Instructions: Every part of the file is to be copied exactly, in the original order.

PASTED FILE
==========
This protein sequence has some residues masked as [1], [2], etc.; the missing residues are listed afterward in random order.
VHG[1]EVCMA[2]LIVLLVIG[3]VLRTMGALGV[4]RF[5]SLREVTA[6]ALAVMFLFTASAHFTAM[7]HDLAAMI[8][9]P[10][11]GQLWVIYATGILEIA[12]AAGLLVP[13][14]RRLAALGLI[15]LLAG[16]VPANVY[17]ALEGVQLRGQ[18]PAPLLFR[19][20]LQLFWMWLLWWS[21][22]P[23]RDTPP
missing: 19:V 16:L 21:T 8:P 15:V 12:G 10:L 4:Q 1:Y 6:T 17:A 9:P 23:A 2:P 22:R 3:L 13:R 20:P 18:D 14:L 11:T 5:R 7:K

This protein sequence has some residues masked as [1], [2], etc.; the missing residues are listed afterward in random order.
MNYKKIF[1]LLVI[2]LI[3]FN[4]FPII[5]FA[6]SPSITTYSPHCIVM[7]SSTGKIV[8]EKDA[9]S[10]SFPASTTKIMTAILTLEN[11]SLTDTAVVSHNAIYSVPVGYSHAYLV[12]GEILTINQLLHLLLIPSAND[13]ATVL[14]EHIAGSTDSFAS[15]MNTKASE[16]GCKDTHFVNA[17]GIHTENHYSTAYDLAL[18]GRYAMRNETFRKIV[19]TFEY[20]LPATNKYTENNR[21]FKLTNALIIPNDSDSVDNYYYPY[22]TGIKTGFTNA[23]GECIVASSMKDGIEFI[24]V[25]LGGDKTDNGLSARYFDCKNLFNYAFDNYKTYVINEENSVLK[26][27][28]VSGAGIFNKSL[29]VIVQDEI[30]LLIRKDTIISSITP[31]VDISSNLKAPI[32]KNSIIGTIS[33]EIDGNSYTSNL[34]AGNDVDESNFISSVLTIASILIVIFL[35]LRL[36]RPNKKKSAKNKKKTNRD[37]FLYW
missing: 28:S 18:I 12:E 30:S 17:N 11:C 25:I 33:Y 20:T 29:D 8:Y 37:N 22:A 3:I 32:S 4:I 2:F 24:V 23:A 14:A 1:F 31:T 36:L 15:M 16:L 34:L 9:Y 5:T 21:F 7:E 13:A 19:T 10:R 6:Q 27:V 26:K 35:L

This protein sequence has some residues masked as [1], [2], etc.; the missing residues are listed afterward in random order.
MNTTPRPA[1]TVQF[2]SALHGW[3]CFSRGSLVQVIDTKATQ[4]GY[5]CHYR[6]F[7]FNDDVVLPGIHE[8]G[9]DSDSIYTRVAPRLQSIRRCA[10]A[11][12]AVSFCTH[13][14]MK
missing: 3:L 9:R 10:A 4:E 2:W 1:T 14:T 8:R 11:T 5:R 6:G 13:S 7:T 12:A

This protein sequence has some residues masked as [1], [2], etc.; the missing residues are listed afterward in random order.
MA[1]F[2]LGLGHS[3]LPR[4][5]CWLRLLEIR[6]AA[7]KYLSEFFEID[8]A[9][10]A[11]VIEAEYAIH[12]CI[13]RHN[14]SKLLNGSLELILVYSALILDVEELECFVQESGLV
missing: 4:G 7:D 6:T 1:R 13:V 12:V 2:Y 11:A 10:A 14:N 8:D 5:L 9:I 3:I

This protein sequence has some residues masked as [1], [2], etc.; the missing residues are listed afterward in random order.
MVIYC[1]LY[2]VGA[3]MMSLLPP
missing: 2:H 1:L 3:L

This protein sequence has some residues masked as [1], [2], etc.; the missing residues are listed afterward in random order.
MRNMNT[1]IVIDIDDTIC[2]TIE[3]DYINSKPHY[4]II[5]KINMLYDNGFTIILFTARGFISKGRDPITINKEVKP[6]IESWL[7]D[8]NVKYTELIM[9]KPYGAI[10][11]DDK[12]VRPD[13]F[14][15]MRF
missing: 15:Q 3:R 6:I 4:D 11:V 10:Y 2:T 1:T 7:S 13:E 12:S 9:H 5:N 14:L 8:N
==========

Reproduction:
This protein sequence has some residues masked as [1], [2], etc.; the missing residues are listed afterward in random order.
VHG[1]EVCMA[2]LIVLLVIG[3]VLRTMGALGV[4]RF[5]SLREVTA[6]ALAVMFLFTASAHFTAM[7]HDLAAMI[8][9]P[10][11]GQLWVIYATGILEIA[12]AAGLLVP[13][14]RRLAALGLI[15]LLAG[16]VPANVY[17]ALEGVQLRGQ[18]PAPLLFR[19][20]LQLFWMWLLWWS[21][22]P[23]RDTPP
missing: 19:V 16:L 21:T 8:P 15:V 12:G 10:L 4:Q 1:Y 6:T 17:A 9:P 23:A 2:P 22:R 3:L 13:R 20:P 18:D 14:L 11:T 5:R 7:K

This protein sequence has some residues masked as [1], [2], etc.; the missing residues are listed afterward in random order.
MNYKKIF[1]LLVI[2]LI[3]FN[4]FPII[5]FA[6]SPSITTYSPHCIVM[7]SSTGKIV[8]EKDA[9]S[10]SFPASTTKIMTAILTLEN[11]SLTDTAVVSHNAIYSVPVGYSHAYLV[12]GEILTINQLLHLLLIPSAND[13]ATVL[14]EHIAGSTDSFAS[15]MNTKASE[16]GCKDTHFVNA[17]GIHTENHYSTAYDLAL[18]GRYAMRNETFRKIV[19]TFEY[20]LPATNKYTENNR[21]FKLTNALIIPNDSDSVDNYYYPY[22]TGIKTGFTNA[23]GECIVASSMKDGIEFI[24]V[25]LGGDKTDNGLSARYFDCKNLFNYAFDNYKTYVINEENSVLK[26][27][28]VSGAGIFNKSL[29]VIVQDEI[30]LLIRKDTIISSITP[31]VDISSNLKAPI[32]KNSIIGTIS[33]EIDGNSYTSNL[34]AGNDVDESNFISSVLTIASILIVIFL[35]LRL[36]RPNKKKSAKNKKKTNRD[37]FLYW
missing: 28:S 18:I 12:E 30:S 17:N 11:C 25:I 33:Y 20:T 29:D 8:Y 37:N 22:A 3:I 32:S 4:I 2:F 24:V 23:A 14:A 1:F 31:T 36:L 15:M 16:L 34:L 9:Y 5:T 21:F 7:E 13:A 19:T 10:R 6:Q 27:V 26:K 35:L

This protein sequence has some residues masked as [1], [2], etc.; the missing residues are listed afterward in random order.
MNTTPRPA[1]TVQF[2]SALHGW[3]CFSRGSLVQVIDTKATQ[4]GY[5]CHYR[6]F[7]FNDDVVLPGIHE[8]G[9]DSDSIYTRVAPRLQSIRRCA[10]A[11][12]AVSFCTH[13][14]MK
missing: 3:L 9:R 10:A 4:E 2:W 1:T 14:T 8:R 11:T 5:R 6:G 13:S 7:T 12:A

This protein sequence has some residues masked as [1], [2], etc.; the missing residues are listed afterward in random order.
MA[1]F[2]LGLGHS[3]LPR[4][5]CWLRLLEIR[6]AA[7]KYLSEFFEID[8]A[9][10]A[11]VIEAEYAIH[12]CI[13]RHN[14]SKLLNGSLELILVYSALILDVEELECFVQESGLV
missing: 4:G 7:D 6:T 1:R 13:V 12:V 2:Y 11:A 10:A 14:N 8:D 5:L 9:I 3:I

This protein sequence has some residues masked as [1], [2], etc.; the missing residues are listed afterward in random order.
MVIYC[1]LY[2]VGA[3]MMSLLPP
missing: 2:H 1:L 3:L

This protein sequence has some residues masked as [1], [2], etc.; the missing residues are listed afterward in random order.
MRNMNT[1]IVIDIDDTIC[2]TIE[3]DYINSKPHY[4]II[5]KINMLYDNGFTIILFTARGFISKGRDPITINKEVKP[6]IESWL[7]D[8]NVKYTELIM[9]KPYGAI[10][11]DDK[12]VRPD[13]F[14][15]MRF
missing: 15:Q 3:R 6:I 4:D 11:V 10:Y 2:T 1:T 7:S 13:E 12:S 9:H 5:N 14:L 8:N